‘Priya wants to enrol Kopika at Biloela State School to continue her education. And we promised little Tharni a big birthday party when she got home.
‘Australia knows this family’s home is in Biloela.’
The Biloela family that have been detained on Christmas Island for more than two years are set to be reunited in Australia
The family’s plight is back in the spotlight after four-year-old Tharnicaa was flown with her mother from Christmas Island to the mainland for medical treatment
Former Labor leader Bill Shorten told the Today show on Tuesday morning ‘enough is enough’ and the family should be allowed to return to their home in Queensland.
‘The Biloela community in central Queensland years ago signed a petition in massive numbers to say could the family stay where they had been living and working for years,’ he said.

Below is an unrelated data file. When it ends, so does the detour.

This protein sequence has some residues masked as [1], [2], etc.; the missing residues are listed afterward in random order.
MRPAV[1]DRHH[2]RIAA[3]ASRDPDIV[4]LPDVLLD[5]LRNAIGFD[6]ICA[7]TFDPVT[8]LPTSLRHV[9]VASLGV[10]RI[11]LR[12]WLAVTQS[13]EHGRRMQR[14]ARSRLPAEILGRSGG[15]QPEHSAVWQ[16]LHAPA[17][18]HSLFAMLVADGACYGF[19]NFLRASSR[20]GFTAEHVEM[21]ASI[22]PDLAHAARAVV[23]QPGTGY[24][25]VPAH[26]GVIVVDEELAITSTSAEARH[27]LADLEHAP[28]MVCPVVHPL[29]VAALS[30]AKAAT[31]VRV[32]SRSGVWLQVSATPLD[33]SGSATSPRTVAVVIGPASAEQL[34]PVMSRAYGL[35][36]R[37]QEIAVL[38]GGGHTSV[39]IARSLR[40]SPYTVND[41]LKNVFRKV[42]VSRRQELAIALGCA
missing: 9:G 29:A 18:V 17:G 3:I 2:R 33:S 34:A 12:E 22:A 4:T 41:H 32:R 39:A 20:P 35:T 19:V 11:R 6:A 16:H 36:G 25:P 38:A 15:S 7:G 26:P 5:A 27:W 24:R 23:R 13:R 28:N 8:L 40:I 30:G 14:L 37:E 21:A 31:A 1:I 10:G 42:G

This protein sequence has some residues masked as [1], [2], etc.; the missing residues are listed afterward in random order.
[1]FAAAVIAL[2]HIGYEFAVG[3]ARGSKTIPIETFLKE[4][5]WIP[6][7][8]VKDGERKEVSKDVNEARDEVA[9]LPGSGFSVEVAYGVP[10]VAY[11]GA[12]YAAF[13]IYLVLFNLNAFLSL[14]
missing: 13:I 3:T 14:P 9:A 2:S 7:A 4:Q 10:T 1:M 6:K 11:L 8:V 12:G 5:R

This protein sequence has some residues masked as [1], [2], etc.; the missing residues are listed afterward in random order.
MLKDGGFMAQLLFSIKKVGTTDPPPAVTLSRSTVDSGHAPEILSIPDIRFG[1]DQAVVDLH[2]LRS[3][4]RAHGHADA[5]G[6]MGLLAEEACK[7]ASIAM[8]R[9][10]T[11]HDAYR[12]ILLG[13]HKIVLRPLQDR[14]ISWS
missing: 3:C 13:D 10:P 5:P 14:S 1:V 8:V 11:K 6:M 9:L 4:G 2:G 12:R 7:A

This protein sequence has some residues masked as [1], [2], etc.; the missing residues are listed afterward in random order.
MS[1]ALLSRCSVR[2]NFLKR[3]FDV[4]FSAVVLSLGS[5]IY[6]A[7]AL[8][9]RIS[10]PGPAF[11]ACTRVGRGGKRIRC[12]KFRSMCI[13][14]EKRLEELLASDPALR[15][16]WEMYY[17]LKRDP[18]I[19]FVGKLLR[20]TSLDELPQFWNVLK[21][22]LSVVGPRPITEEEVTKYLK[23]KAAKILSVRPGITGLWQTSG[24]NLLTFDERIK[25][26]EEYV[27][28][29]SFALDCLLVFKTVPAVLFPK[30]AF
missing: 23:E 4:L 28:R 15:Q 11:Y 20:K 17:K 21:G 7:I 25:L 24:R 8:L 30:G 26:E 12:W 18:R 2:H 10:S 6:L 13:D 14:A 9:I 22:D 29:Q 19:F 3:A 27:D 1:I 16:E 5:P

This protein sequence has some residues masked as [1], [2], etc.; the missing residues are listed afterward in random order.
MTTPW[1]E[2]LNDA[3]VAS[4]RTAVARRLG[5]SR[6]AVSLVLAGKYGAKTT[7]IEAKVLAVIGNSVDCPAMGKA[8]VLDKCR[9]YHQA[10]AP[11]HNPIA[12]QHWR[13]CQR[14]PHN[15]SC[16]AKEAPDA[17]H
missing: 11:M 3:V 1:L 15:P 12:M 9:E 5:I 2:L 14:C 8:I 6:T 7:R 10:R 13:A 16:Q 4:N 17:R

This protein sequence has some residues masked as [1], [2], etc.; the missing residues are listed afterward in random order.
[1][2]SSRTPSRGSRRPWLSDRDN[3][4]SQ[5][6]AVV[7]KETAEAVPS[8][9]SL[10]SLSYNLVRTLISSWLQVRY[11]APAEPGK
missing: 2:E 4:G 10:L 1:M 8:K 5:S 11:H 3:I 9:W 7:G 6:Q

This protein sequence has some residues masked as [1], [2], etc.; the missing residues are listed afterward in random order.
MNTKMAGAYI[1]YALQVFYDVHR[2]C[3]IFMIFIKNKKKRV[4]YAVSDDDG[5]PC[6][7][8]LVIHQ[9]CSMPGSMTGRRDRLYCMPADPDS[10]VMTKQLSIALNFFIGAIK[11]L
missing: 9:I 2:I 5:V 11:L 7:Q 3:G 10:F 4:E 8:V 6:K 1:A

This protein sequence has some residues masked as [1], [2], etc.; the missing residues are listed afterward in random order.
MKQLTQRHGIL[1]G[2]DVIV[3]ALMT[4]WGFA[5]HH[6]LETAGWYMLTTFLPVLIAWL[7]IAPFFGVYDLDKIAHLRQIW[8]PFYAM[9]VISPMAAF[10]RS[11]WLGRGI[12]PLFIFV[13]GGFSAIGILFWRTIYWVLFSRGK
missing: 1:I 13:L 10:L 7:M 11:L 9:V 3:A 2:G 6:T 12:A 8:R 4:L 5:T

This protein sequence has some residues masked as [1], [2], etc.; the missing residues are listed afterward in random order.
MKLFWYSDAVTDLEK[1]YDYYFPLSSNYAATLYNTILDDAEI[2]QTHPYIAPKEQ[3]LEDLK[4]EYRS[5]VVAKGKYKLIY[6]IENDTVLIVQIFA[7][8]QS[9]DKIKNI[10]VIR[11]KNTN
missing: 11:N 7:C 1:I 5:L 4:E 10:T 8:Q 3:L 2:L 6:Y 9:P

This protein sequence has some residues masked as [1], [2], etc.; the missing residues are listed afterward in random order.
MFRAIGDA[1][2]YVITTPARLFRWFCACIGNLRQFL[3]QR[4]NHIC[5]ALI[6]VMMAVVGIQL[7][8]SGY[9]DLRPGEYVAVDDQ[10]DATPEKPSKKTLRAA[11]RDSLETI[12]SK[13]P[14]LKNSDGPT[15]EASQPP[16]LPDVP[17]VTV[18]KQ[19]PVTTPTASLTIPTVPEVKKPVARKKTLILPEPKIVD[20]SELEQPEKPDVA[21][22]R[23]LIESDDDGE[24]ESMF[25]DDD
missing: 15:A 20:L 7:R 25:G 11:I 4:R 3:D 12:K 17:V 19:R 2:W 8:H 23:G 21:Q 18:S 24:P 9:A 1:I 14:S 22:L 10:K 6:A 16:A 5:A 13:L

‘Instead, they’ve had this three-year ordeal in our detention. We should reunite the family and let them live in a community who signalled they want to have them.
‘Every year governments exercise discretion. I think the community have shown they want them, so tick.
‘I don’t think it sets a precedent, tick. So let them be reunited.’
The family’s plight is back in the spotlight after four-year-old Tharnicaa was flown with her mother from Christmas Island to the mainland for medical treatment.
Tharnicaa’s mother Priya is with her at Perth Children’s Hospital, but her father and older sister were forced to stay behind on the island.
Priya and Nades Murugappan and their two young daughters (pictured) have been on the island for the past three years
Tharnicaa Murugappan (pictured) was medically evacuated to Perth after being hospitalised on Christmas Island with a suspected blood infection